China’s Bold Carbon Pledge to Set up an Annual Greenhouse Gas Inventory

China has been responsible for one-third of the world’s greenhouse gas emissions, making it the largest contributor to climate change. But the country has come a long way in acknowledging the climate crisis and working towards reducing carbon emissions. Just recently, China’s carbon pledge is to take annual inventory of its emissions, which is a huge step in boosting its carbon trading capability and meeting climate targets.

As part of its efforts to halt the rise in emissions before 2030 and achieve carbon neutrality by 2060, China’s cabinet aims to compile an annual national greenhouse gas inventory. This will involve regular reporting and monitoring of China’s greenhouse gas emissions which will help identify areas to focus on for emissions reduction.

China is the world’s largest annual greenhouse gas emitter. In 2020, it emitted 12.3bn tonnes of CO2 equivalent (GtCO2e), amounting to 27% of global greenhouse gas emissions, according to the CAIT database maintained by the World Resources Institute (WRI).

Until now, China has not provided annual updates of its greenhouse gas emissions, but it has been submitting figures to the United Nations (UN) every five years. An annual inventory will give us a more accurate understanding of how emissions are changing year on year and what countries are progressing towards climate targets.

“There’s a real practical upgrade needed… outside of the energy and industrial sectors,” said Lauri Myllyvirta, lead analyst with the Centre for Research on Energy and Clean Air. “But of course if China can do reporting every five years, it can report every year as well.”

China’s latest official inventory, submitted to the UN Framework Convention on Climate Change at the end of last year, measured greenhouse gas emissions at 11.55 billion tons with carbon dioxide accounting for over 80% of the total. This is a huge amount of emissions, and in line with the Paris Agreement, China has pledged to work towards reducing emissions. Its annual inventory will be a crucial tool to track the progress of greenhouse gas reductions more effectively, setting clearer targets, and taking action in the most significant emissions sources.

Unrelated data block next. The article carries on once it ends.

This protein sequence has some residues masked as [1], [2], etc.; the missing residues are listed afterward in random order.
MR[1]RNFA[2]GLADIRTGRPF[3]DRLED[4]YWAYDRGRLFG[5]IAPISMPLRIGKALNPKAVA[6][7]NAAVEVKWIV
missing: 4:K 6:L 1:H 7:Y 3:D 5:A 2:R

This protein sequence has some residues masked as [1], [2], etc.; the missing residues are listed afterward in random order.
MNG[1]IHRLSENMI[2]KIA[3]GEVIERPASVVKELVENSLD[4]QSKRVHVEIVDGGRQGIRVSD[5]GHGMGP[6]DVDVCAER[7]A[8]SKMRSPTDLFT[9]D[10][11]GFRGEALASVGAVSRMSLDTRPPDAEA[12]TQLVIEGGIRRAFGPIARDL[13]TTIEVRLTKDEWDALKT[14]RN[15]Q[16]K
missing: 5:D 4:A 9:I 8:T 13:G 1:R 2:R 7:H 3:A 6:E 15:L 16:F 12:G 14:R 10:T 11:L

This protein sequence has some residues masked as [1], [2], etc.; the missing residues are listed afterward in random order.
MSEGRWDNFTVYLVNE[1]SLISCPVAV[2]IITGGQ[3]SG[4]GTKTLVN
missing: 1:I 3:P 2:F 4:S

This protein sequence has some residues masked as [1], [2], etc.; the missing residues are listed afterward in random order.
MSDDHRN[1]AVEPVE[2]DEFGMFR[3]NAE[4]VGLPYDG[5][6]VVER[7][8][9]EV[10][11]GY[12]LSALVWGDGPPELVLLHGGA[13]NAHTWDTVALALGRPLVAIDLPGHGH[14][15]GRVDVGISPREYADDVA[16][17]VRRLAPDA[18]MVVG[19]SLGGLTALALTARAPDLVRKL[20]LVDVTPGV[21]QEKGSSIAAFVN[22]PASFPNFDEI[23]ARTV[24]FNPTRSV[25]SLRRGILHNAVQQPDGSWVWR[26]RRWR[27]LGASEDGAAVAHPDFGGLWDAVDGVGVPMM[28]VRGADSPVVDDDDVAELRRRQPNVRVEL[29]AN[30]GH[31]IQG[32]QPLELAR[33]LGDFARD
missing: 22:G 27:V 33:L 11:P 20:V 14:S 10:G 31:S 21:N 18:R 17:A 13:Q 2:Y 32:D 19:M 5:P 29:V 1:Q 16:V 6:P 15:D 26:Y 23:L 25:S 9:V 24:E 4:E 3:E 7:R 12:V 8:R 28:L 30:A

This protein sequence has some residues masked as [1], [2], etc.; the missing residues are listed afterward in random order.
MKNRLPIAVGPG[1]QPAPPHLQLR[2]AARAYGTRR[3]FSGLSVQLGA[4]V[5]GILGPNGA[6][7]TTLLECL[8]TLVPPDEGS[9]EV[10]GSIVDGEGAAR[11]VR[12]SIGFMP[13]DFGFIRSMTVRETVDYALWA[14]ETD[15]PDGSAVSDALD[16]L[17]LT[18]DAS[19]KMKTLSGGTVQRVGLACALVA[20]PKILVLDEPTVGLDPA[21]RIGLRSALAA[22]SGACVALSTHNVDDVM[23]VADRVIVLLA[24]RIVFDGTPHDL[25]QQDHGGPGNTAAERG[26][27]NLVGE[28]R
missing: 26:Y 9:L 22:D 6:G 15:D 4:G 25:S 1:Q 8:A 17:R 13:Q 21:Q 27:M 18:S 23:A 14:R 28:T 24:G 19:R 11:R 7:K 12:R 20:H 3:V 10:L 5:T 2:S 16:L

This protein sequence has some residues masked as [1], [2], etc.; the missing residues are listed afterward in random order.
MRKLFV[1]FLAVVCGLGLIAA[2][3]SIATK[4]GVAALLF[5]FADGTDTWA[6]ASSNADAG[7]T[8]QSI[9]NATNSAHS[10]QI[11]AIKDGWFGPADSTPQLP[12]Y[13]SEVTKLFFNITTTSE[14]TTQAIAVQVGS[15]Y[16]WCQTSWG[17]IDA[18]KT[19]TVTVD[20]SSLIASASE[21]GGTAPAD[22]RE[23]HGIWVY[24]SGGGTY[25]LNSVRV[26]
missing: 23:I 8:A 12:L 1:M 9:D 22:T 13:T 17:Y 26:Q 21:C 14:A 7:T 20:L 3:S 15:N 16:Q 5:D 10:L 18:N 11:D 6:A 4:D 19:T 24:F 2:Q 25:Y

China is one of the largest emitters of methane, a potent greenhouse gas, and its tracking remains a significant challenge. China has acknowledged this data gap and is working on improving the integrity of its statistics and bringing them in line with international standards.

Methane is mainly produced from the extraction and burning of coal, oil, and gas, which continue to be the country’s primary source of energy. Logging methane emissions accurately will be a challenging task but a critical part of China’s efforts to curb its contribution to climate change.

The data from the annual inventory will be essential to help China set a proper carbon market, as the country is aiming to strengthen its carbon trading capacity under the national carbon market scheme. The carbon trading scheme will be the world’s largest and will play a vital role in achieving the country’s carbon neutrality goal.

The annual inventory will provide a necessary understanding of the emissions in different sectors, including power, cement, and iron and steel, which will enable market entities to improve business and trade.

China’s pledged annual greenhouse gas inventory is an important step in the transition to carbon neutrality. An annual inventory will give us a more accurate understanding of how emissions are changing year on year and will be a crucial tool to tracking progress towards reducing greenhouse gas emissions.

The inventory data will also help China build its carbon market and boost its carbon trading capability. China’s ambitious move demonstrates its continued commitment to reducing its carbon footprint, and it should inspire other countries to take concrete action towards combating climate change.